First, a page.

WASHINGTON, D.C. (WIVB) – The U.S. Patent and Trademark Office canceled the Washington Redskins’ trademark on Wednesday, calling the name disparaging to Native Americans.
“It’s a step in the right direction,” according to University at Buffalo Professor of Transitional Studies Don Grinde, who has spent decades in the battle to get changes in the names of sports teams that are offensive to Native Americans like him.
“In Merriam-Webster, the definition of Redskin is a racial slur,” said Grinde. “As a child, growing up, I was called that and most often in front of redskin was ‘thieving, dirty, dumb’ and other kinds of things.”
While this ruling doesn’t force the team to change its name, it takes away the team’s ability to block counterfeit merchandise.
“If they lose the trademark, then people in the parking lot can sell the exact same t-shirts for much cheaper.”
At training camp, some of the team members weren’t sure what to say about he ruling.
“That’s way over my head, man. I can’t comment on that,” said Redskins linebacker Brian Orakpo.
Quarterback Robert Griffin III said, “Our job as players is to focus on what we can on this field, day in and day out, and let the league people take care of that stuff.”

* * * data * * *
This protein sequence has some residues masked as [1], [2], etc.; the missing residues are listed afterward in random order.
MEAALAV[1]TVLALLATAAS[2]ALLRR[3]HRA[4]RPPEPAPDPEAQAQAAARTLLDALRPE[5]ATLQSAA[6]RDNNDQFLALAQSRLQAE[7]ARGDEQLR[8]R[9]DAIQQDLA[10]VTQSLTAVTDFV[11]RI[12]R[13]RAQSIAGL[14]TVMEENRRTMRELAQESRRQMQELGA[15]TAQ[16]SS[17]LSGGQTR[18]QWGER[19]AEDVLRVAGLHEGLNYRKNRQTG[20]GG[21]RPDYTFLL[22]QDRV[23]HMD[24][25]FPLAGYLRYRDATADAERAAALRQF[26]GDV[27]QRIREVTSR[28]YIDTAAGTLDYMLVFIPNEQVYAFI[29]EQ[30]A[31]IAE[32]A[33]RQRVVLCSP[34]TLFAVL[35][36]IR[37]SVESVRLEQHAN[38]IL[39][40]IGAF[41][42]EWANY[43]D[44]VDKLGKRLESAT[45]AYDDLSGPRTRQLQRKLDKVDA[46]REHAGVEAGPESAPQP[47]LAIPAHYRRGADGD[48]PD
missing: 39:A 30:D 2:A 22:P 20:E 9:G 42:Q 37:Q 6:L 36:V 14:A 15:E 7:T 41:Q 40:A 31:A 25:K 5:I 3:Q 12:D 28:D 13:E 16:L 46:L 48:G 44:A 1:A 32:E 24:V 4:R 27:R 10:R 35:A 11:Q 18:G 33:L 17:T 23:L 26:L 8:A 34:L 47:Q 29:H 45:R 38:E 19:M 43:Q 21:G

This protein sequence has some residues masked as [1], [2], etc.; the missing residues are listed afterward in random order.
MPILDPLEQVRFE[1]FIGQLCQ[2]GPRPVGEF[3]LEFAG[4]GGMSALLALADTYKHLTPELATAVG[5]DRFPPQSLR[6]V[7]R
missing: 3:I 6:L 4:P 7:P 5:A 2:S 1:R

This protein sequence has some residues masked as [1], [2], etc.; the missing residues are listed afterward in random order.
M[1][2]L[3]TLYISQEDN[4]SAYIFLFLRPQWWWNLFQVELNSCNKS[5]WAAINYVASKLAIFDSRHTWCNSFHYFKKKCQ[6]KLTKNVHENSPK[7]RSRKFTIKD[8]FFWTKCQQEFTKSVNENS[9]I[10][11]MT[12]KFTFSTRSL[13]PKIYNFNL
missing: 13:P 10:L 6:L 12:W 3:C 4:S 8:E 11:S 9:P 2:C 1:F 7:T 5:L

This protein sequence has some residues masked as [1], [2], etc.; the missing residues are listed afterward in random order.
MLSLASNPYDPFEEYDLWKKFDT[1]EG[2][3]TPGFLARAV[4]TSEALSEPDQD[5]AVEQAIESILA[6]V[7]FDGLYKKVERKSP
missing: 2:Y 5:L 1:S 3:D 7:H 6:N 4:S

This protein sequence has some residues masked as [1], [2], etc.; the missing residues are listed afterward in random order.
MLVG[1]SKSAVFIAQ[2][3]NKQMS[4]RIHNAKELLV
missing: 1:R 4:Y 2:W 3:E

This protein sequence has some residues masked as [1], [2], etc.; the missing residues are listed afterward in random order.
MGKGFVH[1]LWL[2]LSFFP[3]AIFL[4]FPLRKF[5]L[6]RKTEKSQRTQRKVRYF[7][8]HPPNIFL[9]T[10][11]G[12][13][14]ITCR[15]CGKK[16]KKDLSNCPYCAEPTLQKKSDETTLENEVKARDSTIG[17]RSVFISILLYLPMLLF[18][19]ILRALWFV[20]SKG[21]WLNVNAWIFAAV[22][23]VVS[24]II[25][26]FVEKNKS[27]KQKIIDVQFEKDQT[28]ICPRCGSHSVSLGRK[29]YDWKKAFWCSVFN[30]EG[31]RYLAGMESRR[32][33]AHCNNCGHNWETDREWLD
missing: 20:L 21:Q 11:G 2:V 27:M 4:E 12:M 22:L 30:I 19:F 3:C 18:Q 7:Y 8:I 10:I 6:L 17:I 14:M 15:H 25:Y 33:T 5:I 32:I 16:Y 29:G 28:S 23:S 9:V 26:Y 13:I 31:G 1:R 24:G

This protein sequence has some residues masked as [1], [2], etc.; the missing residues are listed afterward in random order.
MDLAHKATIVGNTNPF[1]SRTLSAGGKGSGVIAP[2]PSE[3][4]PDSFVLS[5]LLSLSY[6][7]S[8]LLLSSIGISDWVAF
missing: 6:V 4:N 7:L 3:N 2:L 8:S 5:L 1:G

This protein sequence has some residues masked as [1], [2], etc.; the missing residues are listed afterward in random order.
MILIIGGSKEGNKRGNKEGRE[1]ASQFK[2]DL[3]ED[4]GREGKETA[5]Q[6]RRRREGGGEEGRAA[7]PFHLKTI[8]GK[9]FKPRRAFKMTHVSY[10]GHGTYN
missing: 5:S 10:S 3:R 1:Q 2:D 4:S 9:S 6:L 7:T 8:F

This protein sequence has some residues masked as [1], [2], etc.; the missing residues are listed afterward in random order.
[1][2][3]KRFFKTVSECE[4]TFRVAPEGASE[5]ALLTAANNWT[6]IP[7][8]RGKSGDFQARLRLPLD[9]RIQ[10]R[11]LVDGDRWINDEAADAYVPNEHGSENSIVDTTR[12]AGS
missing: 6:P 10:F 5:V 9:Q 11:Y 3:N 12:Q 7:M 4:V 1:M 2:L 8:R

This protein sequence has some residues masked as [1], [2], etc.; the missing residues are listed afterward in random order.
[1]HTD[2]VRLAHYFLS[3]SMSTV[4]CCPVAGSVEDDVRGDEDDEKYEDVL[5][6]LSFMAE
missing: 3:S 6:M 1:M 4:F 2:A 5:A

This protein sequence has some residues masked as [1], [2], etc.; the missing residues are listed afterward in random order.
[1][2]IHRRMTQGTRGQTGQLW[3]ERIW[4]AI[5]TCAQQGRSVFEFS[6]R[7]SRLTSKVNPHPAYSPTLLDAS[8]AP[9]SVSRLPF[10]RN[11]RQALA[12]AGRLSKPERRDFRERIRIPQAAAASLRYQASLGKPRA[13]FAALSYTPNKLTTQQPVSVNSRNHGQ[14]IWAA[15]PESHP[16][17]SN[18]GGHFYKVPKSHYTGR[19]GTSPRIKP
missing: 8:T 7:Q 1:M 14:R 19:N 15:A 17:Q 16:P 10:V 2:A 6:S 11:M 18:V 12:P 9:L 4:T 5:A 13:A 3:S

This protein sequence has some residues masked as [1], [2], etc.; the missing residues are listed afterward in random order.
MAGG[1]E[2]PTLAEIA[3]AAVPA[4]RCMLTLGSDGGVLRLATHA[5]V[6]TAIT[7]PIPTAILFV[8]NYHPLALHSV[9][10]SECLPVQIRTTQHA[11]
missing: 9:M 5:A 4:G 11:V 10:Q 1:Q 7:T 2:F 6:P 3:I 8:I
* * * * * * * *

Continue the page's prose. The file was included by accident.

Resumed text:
Wide Receiver Santana Moss wondered aloud, “For all these years, this is how I look at it, for all these years…now it’s a problem? That’s the only thing I ask myself and after that I just leave it alone because I’m wondering what makes it so offensive now.”
Professor Grinde says more than half of the derogatory team names have been abandoned at the college and high school levels.
Lancaster Central School has been studying the issue all year, but as of now their team is still called the Redskins.
This ruling is expected to be appealed and may take several years to go through the legal system.